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How Not to Mess Up Your Wedding Vows

It's nerve-wracking to pledge your life and love to your partner as everyone who's important to you watches. But staying calm before and during the ceremony is easier than you think. Whether you've written custom wedding vows or are going with the tried-and-true version, here's how to deliver a solid performance, minus the butterflies!

Contributing Writer
Photography by: Weddings by Sasha

Practice saying the vows out loud. 

Remember when you were in school and had to give a speech in front of the class? You'd practice for days, saying every sentence out loud, and by the time you did the speech, you were so comfortable with every word, they flowed naturally, with no hesitation. Well, do that again with your wedding vows. By practicing them over and over, you'll be able to remember them on your wedding day and say them clearly and with feeling. Speak at your normal pace (avoid a monotone) and breathe normally. Great performance!


What Not to Say in Your Wedding Vows

Write the words on an index card. 

It's not cheating! If you're feeling emotional, knowing you have a safety net may calm you down. But don't be like a nervous Oscar winner who pulls out a piece of paper from his pocket and keeps his head down as he reads, never making eye contact and engaging the audience. Glance down at the index card every now and then, to make sure you're on track, and look at your guy as you speak. Concentrating on his loving face will boost your confidence.

Get in front of a mirror.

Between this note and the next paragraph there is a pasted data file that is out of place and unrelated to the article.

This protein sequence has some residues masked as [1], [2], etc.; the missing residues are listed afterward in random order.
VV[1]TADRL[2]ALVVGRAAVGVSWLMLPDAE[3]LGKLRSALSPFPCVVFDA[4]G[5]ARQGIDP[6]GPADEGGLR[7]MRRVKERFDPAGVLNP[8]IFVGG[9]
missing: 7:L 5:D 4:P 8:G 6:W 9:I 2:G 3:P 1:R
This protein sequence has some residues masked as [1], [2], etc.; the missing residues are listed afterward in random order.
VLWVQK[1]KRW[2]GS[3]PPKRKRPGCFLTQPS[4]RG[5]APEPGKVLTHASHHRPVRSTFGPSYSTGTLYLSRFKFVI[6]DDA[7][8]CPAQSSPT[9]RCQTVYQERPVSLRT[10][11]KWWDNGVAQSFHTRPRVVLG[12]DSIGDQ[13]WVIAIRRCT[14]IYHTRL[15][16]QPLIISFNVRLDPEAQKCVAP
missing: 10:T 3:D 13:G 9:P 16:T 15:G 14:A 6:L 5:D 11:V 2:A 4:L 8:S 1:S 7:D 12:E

Yeah, you may feel silly or self-conscious, but speaking to your own reflection will help you see if your facial expressions are in sync with the sentiments you're saying. Smile, sob—it's all good. Just don't scowl.

Keep sentences short. 

If your personally written vows are comprised of long sentences that you keep stumbling over, rewrite them so they're shorter and easier to remember but still full of meaning and personality.

Let your S.O. calm you down. 

From the moment you start your vows, stay connected to your fiancé. Take his or her hands and hold on tight and forget about the rest of the world. What jitters?

Overcoming a fumble. 

Sometimes messing up breaks the tension and charms the crowd. When Diana Spencer married Prince Charles, she inadvertently said his name wrong during their vows. The princess-to-be (and future mother of Princes William and Harry) said, "Philip Charles Arthur George," instead of the correct "Charles Philip Arthur George." It was the flub heard 'round the world and underscored the fact that Diana was human too, which everyone could relate to. So if you flub a line, just ignore it and carry on.

Or laugh it off. 

A bride who accidentally promises to love her newly minted husband "for richer, for poorer, in sickness and in wealth," will get the crowd chuckling. So don't be embarrassed if you make a blunder; instead, be a good sport and laugh at your mistake. And hope that it comes through loud and clear on the video! It's one of the things that will make your wedding fun and memorable.

About the Author

Nancy Mattia

Though Nancy has been writing about weddings for years, she admits that watching a bride walk down the aisle—even on TV—still makes her tear up. The New York-area writer's other favorite wedding moments are when the groom sees the bride for the first time, hearing the toasts, and when she sees a waiter with a tray full of hors d'oeuvres walking towards her. 


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